with scattered showers,
temps in the 70's
Seed starts of Cabbage and Lettuce
This area is where the Asian Pear
Tree stump was.
Tim dug it out and Andrew planted
the Mango tree in place of it and filled
the area back up
Late cucumbers: we're taking
a gamble with the weather
New Zealand Spinach is so hardy

Just a couple of snapshots,Harvest Updates

Hello blog-o-sphere of Self-Sustainers! Here's just 2 pics of the daily harvests I've shot before I ran out the door to my 1-1-1/2 hour commute to work. I have struggles with the moral implications of my time spent away from family and garden while slaving away for the Big Boss. I want to be free of this United Corporations of America but, I guess I am using it temporarily as a stepping stool to gain my independence from it. I've gotta come up with a better plan though. Learn more self-sustaining skills is one thing. Saving up for more land is another. Then there's long term goals beyond that, like what do I do about maintenance of aging technology, even if I am able to afford purchasing them now? Like solar panels, or aging electric cars? This is WAAAAY out in the future kind of stuff. I don't even own either things right now. So why worry? I'm a worry wart...hehe.

What would I do to earn $ if I leave the rat race? I could trade my skills in exchange for other's skills, bartering is another option. We'll still need to make some sort of income to pay those icky taxes they waste on dumb things like bailing out the richest people, if we plan to stay in the States.

I can't believe how expensive land is STILL, even after this financial fallout. They are purposely inflating the prices in my opinion. It's just not realistic. Homes are supposed to be the cost of 3 years of fulltime income. Here in SoCal, that's not even remotely close! The average home is easily $500K+ still in the desirable neighborhoods.  The average income is about $50K/year. That's 10 years of fulltime work to afford the home. I'm nearing 40 and I can't even come close to owning my own place without going into significant dept. (which I prefer NOT to do). I don't want to owe anyone anything, except love.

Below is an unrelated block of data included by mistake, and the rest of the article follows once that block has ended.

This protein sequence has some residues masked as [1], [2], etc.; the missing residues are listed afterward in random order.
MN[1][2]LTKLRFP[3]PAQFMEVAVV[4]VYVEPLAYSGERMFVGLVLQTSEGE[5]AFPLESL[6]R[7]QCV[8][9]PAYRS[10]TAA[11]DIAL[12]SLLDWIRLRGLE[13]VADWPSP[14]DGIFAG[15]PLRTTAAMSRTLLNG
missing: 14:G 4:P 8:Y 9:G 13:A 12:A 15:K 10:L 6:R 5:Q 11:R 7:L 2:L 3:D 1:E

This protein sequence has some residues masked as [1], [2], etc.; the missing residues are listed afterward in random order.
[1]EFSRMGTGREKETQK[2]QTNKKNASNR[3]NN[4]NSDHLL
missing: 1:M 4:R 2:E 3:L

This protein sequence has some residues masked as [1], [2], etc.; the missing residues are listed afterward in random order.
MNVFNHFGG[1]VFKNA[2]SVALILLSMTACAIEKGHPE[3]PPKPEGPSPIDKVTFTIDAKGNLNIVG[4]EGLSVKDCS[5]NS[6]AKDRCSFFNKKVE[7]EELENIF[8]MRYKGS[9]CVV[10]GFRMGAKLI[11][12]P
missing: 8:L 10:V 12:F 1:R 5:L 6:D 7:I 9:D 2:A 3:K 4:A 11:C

In the mean-time, my garden lags big-time because of the lack of time I have to devote. It irks me that I can't do what I want. I miss the days I used to spend baking in the sun watching the plants grow. I'm a farmer at heart.  It's a catch 22. If I don't work, we will do OK for now, we CAN live on one income. I'll have more time to learn about self-suffieciency. However, it gives us no wiggle room for savings to achieve our dream of buying our own land. If I work, I hardly see my family, and the garden becomes neglected.

I also have another dilemma. I should really post this part on the blog I keep for him.  I have a son who has special educational needs. He just needs MORE education. FAST. He is highly gifted, his thirst for knowledge is insatiable. School is too slow for him and he says he hardly learns anything new. He probably would excel if we homeschool him. Public school is doing their best but, I don't know if it's much different than studying at home. They separate him to do his own level study while the other children get their curriculum. If he's separated, what good is it to him to BE in public school? In fact, he learns more at home. For example, he was reading at 2nd grade level at the end of Kindergarten via school differentiation program. The summer passed and he was reassessed. He tested at 5th grade reading after the break from school. What does that tell us? OK, so socialization is pushed, they say he needs it. However, he seems to struggle making friends with his peers. His interests are different that theirs, I suppose. He wants to talk about planets, States and learn about global concerns. His peers just want to run around and play tag. So, there you have it. I probably SHOULD homeschool but, I'm afraid.  I'm afraid I won't have enough patience. I'm afraid I like my work too much.  Homeschooling will definitely be part of "going off the grid" though... 

I'm such a mess... I've got 2 halves battling it out inside me constantly. Once again I'm on the fence dangling my feet on both sides.  This is probably the first time I've spilled over to blend my family life issues with my passion about living sustainably.

OK, sorry for the rant, I needed to vent. Here's some pretty veggies/fruits that will help sooth our angst.

I promise I will take Garden Update pictures soon!